SInce I am in the midst of sharing stories from this month’s edition of Washington Window (see one item down) I must pass on this tale of the girls from a South African township who went to tea at the White House. It begins:
Sheila Radebe sat on the edge of the bed in Northwest Washington, D.C., staring at the photograph of herself standing with President George W. Bush in the Oval Office. That morning she and six fellow South Africans had been invited to the White House, where they had tea with First Lady Laura Bush and met with the President. Radebe, a teacher at a township preprimary school near Johannesburg, had a hard time believing it had really happened.
“People back home asked me to make sure and get a picture of the White House,” she said. “I never dreamed I would actually be inside the White House, talking with the President, having tea with Mrs. Bush. Now they’ll have to believe me.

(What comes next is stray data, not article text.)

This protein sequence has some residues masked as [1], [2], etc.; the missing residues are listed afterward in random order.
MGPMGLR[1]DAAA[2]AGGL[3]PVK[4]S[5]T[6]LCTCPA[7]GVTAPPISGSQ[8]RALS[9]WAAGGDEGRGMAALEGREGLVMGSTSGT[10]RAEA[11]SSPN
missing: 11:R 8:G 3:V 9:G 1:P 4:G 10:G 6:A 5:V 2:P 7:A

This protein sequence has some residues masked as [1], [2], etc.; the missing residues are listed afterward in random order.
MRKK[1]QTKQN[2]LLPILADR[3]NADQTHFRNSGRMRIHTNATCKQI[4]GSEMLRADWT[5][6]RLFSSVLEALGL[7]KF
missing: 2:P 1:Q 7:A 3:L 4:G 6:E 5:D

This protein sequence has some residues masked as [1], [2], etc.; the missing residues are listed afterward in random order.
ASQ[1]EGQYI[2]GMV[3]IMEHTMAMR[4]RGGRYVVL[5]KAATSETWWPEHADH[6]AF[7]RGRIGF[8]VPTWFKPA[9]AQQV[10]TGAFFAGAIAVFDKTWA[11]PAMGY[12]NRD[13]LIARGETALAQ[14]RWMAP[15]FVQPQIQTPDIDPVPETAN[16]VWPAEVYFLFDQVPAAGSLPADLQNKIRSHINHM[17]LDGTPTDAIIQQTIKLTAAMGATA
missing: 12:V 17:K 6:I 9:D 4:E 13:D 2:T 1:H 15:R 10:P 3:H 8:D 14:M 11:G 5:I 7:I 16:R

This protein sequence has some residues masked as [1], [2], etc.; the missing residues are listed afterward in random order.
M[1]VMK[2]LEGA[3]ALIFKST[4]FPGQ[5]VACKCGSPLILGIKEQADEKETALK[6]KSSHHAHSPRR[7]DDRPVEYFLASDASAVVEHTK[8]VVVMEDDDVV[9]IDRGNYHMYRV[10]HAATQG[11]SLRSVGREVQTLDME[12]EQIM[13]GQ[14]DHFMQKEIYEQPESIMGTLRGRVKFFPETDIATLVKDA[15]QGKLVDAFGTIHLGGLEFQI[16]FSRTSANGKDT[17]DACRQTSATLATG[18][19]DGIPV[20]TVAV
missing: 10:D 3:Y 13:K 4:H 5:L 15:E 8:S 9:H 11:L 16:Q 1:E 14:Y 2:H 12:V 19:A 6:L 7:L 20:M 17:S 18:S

“This was a God-given gift to be a delegate for Kwasa.”
For St. John’s, Lafayette Square, the God-given gift was the week-long presence of Radebe and her fellow travelers at the end of January. Since 2004, St. John’s has enjoyed an ongoing partnership with the Diocese of Highveld, South Africa, with an emphasis on the Kwasa Centre, where Radebe teaches. The partnership is multi-layered. In addition to providing financial support for Kwasa, groups of St. John’s parishioners have traveled twice to South Africa, and two groups of South Africans have visited Washington, D.C. St. John’s Sunday school classes have raised money to buy soccer goals for Kwasa, and this year collected soccer clothes and shoes to send back with the South African visitors.